October 9, 2009
The only thing that keeps me going on the 21-hour flight(s) from Denver to Mendoza is the promise of flan. Seriously. Not the warm embrace of my husband's family, nor even a generous pour of Malbec (though that's a close second); it's knowing that when we get to Mendoza, we will have flan.
Our routine over the last few years has been to arrive in Mendoza proceed directly to the food court at Mendoza Plaza Shopping. I know it sounds antithetical to go to South America and eat at a food court that has a McDonald's, but after a day in transit, we're in no shape to eat anywhere buta food court. The Plaza Shopping is a surprisingly good place to people watch, relax, and (duh) do a little shopping. And even though the food court food isn't as high falutin' as the squid-ink pasta at Azafran, I can tell you that after plane food, it tastes like heaven.
But back to the flan. The food court has several buffet-style restaurants that feature dessert buffets, whose desserts range from fresh fruit to dulce de leche/rum-soaked layer cake, but the flan gets me every time. Maybe that's because it's sweet, but not cloying–truthfully, I'm not a huge fan of desserts.
But flan? I gobble it down. I don't gobble often, but flan is one of those desserts I can easily polish off in a matter of minutes and still be thinking about the next serving. Like an inverted Creme Brulee, flan is custard with caramelized sugar sauce running over the top rather than a burnished sugar crust on the top. (In France, flan is called Creme Caramel.) A good custard doesn't taste eggy, but is smooth and creamy with just the right hint of sweetness. There has to be a nice balance between the custard and the syrup, so that each bite incorporates both.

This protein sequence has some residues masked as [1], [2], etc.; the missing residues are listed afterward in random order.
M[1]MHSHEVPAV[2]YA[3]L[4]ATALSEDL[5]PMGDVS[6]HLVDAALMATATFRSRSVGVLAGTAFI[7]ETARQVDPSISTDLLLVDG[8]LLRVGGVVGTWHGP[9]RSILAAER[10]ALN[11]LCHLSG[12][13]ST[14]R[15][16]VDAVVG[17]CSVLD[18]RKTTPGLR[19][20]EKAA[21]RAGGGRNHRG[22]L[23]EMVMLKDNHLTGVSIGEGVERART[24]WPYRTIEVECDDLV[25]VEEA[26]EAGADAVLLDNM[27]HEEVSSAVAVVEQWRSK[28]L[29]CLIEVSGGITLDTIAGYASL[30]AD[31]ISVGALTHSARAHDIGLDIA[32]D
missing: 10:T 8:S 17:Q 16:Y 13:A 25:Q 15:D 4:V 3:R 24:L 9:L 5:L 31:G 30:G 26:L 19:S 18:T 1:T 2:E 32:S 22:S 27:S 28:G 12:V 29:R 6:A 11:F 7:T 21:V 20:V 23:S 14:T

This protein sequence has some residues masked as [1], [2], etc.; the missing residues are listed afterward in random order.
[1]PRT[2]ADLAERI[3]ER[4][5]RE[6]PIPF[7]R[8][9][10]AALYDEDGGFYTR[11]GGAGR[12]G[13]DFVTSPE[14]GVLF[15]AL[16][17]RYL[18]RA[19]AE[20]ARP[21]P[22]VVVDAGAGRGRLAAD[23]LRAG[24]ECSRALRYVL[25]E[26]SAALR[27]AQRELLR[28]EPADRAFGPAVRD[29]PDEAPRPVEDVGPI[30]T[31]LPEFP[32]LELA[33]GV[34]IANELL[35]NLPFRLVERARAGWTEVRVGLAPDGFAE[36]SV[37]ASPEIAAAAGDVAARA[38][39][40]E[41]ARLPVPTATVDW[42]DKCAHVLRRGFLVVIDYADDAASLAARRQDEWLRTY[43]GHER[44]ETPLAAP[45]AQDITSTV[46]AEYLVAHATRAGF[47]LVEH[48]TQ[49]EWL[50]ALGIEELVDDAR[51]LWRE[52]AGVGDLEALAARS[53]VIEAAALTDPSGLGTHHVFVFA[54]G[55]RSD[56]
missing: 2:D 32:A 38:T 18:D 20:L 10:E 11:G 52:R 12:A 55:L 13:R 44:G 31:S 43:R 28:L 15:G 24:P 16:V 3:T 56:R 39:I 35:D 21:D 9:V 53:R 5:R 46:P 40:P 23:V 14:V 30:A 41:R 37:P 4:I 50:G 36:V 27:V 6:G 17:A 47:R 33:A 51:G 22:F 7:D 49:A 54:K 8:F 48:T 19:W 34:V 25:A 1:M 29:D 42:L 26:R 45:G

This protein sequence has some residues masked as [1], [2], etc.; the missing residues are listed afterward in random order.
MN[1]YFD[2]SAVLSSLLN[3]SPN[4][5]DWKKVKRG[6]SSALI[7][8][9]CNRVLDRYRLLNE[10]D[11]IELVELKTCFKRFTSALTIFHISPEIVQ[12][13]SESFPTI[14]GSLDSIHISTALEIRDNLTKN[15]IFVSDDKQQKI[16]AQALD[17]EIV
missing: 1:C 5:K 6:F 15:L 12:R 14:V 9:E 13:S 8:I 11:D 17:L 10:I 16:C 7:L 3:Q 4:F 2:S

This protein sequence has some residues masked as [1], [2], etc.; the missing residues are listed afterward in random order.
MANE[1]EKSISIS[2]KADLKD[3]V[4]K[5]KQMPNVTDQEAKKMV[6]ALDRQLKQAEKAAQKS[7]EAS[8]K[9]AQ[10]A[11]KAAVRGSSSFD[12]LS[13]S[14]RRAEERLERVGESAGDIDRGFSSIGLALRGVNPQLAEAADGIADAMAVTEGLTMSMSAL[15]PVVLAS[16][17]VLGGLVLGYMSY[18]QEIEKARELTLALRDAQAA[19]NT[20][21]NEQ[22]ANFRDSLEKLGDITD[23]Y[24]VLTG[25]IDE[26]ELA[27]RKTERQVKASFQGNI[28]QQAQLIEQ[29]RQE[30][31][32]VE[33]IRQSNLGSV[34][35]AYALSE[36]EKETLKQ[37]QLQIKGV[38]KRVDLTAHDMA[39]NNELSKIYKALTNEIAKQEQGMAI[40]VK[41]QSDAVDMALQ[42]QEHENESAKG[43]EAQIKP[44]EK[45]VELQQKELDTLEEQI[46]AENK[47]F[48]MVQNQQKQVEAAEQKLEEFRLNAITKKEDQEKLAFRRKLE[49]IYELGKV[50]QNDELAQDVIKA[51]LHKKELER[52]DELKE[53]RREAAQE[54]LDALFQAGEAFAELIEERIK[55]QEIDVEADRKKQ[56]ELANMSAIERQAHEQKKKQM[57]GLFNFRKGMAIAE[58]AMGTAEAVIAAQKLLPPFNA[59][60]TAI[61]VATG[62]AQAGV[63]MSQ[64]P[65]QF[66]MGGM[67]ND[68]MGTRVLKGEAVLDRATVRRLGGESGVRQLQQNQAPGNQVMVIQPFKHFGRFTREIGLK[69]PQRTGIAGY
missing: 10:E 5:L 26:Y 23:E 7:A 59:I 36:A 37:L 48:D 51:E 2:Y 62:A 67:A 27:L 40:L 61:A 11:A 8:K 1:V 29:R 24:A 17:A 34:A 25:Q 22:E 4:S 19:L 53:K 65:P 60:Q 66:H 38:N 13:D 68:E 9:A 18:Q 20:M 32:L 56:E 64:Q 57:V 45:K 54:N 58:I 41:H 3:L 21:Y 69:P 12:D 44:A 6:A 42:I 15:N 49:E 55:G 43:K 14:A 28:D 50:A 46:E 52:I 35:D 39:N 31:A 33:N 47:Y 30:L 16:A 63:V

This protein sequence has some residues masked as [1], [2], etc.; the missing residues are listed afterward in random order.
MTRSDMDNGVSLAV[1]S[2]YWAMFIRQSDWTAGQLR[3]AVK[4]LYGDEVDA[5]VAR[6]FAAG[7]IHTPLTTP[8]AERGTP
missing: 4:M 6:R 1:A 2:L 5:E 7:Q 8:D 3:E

Flan is ubiquitous in Argentina. It can be found almost anywhere–every restaurant, at the supermarket (in little cups just like yogurt), or homemade at someone's kitchen table. As far as desserts go, flan is super easy. The rewards far outweigh the labor–sweet, gooey caramelized sugar oozing over cool, creamy custard. Each bite is a different combination of the custard and the carmel sauce.
Flan can be made in individual ramekins or as one big flan in slices, however you prefer to serve it. It can be served cooled at room temperature or cold from the fridge. Pair with a strong cup of coffee, a dessert wine or sherry, or even a glass of Champagne. (Makes 6 small or one large flan)
1 3/4 cups whipping cream
1 cup whole milk
1/4 teaspoon salt
1/2 teaspoon vanilla
1/2 teaspoon rum
3/4 cup sugar
1/4 cup water
1/2 cup sugar
With the oven rack in the center, preheat the oven to 350 degrees Fahrenheit. In a medium saucepan, combine the cream, milk and salt and bring to a simmer over medium heat. Remove from heat and add vanilla and rum.
Meanwhile, in another saucepan, combine the sugar and water. Stir over low heat until the sugar dissolves, then raise the heat to high, and cook until the mixture turns into a dark brown syrup. Quickly pour the caramel into individual ramekins or into the large flan dish. Carefully swirl the sauce around the ramekins, tilting so that sauce comes about halfway up the sides of each dish. Take care not to burn yourself–the sauce is very hot!
In a medium bowl, whisk the eggs and 1/2 cup sugar until blended. Gently add the cream mixture into the egg mixture. Pour into ramekins, and set ramekins into a baking dish . Pour hot water into the baking dish, (taking care to not get any water into the flans) until the water comes about halfway up the sides of the ramekins.
Bake until the flan is set, about 45 minutes. Set on a rack and cool. Chill until cold, for 2 hours or overnight.
To serve, run a knife around the edge of each flan, and turn it over onto a plate. Lift off the ramekin, and let the syrup to run over the flan.